Washington Observer Reporter
With a deadline looming at the end of the month, the truncheons are coming out in the battle over whether Pennsylvania should privatize wine and liquor sales.
The state House of Representatives approved a privatization measure in March, and so the pressure is now on the Senate to cobble something together before this legislative session winds down June 30. Though the House’s bill is likely to be significantly watered down by the Senate, if you’ll pardon the pun, privatization opponents hope to throw a barrel of ice water on the whole process and maintain the outmoded status quo.
To that end, the United Food and Commercial Workers Wine and Spirits Council has taken to the airwaves with two commercials seeking to change the minds of the majority of Pennsylvania adults who are in support of privatization. Part of a full-court media press estimated to cost more than $1 million, one ad prominently features the chronically unpopular Gov. Tom Corbett, and claims that his “liquor privatization scheme” would deprive state coffers of $100 million needed to balance the budget and would result in a tax increase to boot.
The way the union plays with those numbers should obviously be approached with some skepticism, but they close the 30-second ad by gravely describing the privatization plan as “radical.”
Radical? Really? It’s not as if Corbett and legislators are advocating that drinking fountains replace water with white wine or vodka. They are merely advocating that Pennsylvania leave Prohibition behind and join almost every other state in the country and allow private retailers to sell wine and spirits. That hardly fits the definition of radical.
If the ad focusing on Corbett is enough to make your eyebrows shoot skyward, the second commercial is a real doozy. Taking a note from the notorious “Daisy” ad President Lyndon Johnson deployed against Sen. Barry Goldwater in the 1964 presidential campaign, this features a young girl, maybe about 6 or 7 years old, dressed in black and tossing flower petals on her father’s casket. Then, in a voice-over, the girl intones that her father will never walk her down the aisle, see her graduate from high school or go to college because “a drunk driver took your life, and changed mine forever.”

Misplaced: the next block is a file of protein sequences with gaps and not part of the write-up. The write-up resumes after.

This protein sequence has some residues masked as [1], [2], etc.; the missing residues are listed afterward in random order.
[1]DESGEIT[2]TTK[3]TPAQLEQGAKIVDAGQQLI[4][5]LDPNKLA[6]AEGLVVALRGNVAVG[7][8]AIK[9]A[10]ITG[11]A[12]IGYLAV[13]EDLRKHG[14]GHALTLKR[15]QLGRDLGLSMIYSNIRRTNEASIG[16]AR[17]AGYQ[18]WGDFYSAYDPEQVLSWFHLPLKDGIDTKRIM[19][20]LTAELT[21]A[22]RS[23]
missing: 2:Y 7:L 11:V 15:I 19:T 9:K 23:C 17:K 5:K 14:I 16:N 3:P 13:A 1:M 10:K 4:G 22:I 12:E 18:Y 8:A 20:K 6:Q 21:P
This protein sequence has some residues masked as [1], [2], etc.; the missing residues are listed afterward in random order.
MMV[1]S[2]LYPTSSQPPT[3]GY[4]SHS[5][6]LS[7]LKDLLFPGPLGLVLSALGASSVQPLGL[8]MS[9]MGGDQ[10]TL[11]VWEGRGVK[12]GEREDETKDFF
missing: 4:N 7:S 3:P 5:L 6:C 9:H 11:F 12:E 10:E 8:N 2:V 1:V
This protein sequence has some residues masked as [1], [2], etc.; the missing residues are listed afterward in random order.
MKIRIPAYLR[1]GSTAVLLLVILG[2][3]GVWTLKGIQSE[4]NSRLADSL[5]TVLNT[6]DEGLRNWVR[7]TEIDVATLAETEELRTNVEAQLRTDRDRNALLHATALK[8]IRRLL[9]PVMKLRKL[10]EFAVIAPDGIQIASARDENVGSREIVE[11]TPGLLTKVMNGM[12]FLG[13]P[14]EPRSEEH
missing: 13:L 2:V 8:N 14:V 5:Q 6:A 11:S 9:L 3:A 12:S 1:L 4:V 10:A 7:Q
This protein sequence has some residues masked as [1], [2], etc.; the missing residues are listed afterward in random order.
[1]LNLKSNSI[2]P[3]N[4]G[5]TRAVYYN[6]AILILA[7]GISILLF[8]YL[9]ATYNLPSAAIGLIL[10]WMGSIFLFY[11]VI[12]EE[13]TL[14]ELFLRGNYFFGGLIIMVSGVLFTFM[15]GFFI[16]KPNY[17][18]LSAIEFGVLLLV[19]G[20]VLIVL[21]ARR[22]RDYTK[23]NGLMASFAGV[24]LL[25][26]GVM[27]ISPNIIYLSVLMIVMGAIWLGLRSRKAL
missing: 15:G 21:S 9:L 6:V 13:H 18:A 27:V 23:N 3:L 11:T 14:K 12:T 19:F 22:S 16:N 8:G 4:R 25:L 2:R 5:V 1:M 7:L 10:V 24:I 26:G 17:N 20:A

The ad then praises “the effectiveness of wine and spirits store employees” and asserts that, thanks to their labors, “Pennsylvania has the lowest death rate associated with alcohol consumption in the nation.”
Like the other commercial, we’re urged to get to our phones, call our state senators and tell them to vote against privatization. In this case, not because it’s a “radical scheme,” but because “We don’t want other children to lose their parents.”
In this formulation, state store employees are the last line of defense between us and an apocalypse on our roads. Of course, it also raises this question: If alcohol can produce such tragic results, how can the members of the United Food and Commercial Workers Wine and Spirits Council sell the demon rum with anything approaching a clear conscience? Shouldn’t they renounce their chosen profession and immediately repent their sins?
But, obviously, these commercials are not about conscience, or facts, reason, or anything approaching a clear-headed argument. They’re about handsomely compensated state store employees fighting tooth and nail to hang on to jobs that would not offer the same level of remuneration or benefits should they be shifted to the private sector. As Nathan Benefield, director of policy analysis for the Commonwealth Foundation, told the PoliticsPA website, “The ads are ridiculous and manipulative. Simply a scare tactic not supported by the evidence.”
We hope that voters and legislators treat these slices of hyperbole with the chuckles they deserve and proceed with privatization.